m, Ottawa, 02.01.2022

Photos from my walks over the Mooney’s Bay Park, viewing the same bridge. Top: on the last day of 2021; Bottom: on the first day of 2022.

* *This writing is largely about a walk, my own solitary walk. It isn’t about a comfortable walk on a magnificently beautiful weather. In fact, Ottawa winter isn’t comfortable. It’s harsh, severe, and miserably long. But one finds a way to survive it. I consider the winter is gentle when it is warmer than -5 Celsius degree. My favourite is when it is just about zero.

It’s been twenty years …

12 April 2001 – 12 April 2021

Two decades ago, I packed my bag and took a trip to a faraway place, leaving Dayeuhkolot, a place where I grew up, my family and friends behind. What began as a 4-months excursion had turned into an exquisite journey of life.

Two decades is such a long time, I ended both of my 20s and my 30s during this journey. Not only I survived it, I thrived in this endeavour, thanks to the love and kindness of friends, colleagues, and strangers I met on the way.

I don’t know what the future holds. But I look forward to continuing the journey, if I am granted the luxury of time to do it. And hopefully still thrive in it, and wish to do so with love, kindness, passion, compassion, wit, and humour.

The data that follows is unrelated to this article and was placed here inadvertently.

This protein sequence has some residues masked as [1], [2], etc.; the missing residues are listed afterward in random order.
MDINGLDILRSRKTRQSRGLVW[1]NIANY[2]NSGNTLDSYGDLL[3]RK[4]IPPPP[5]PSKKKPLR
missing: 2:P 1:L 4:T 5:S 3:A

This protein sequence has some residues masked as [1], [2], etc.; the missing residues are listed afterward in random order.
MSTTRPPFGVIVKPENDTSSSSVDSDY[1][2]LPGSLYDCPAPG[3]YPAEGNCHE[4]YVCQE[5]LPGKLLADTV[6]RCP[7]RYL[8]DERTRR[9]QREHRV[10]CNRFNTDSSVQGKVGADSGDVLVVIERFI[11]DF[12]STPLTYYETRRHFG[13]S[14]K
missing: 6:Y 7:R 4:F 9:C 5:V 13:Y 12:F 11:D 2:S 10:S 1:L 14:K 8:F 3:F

m in ottawa

The Evolution of Intellectual Freedom

I’m presenting “The Evolution of Merlyna’s a Critical Monkey’s Intellectual Freedom” (bottom) 😆.

It was part of my last public lecture which basically attempted to provide an alternative imagination of possible career/life pathways. It’s my take vis-a-vis a (valid) critic of the state of intellectual freedom in academia by a brilliant Jorge Cham/PhD comic in 2011 (top). I think Cham’s is on point, but luckily his comic doesn’t apply to me.

~ eh, ini beneran lho dari slide kuliah umumku 😆 ~

I believe in (trying my best in) being curious, having fun, and staying critical. Also “naughty” — and becoming naughtier as I get older 🙈😋. And never stop to be really bothered by injustice–hey, a critical monkey can be really angry, too 🙊. No, never follow the “money” or the “safest” pathway. No, it’s not easy or smooth; sometimes you fail and/or people/institutions failed you, but speaking for myself and myself alone, I never and will never regret this choice. FYI, I am one of the lucky ones who survived academia and became a tenured professor several years ago by fully exercising my own freedom, doing research that I believed in. I hope to swing up-side-down while holding a banana when I am an emerita professor (if I ever become one someday) and grin satisfactorily when I RIP 😝😎.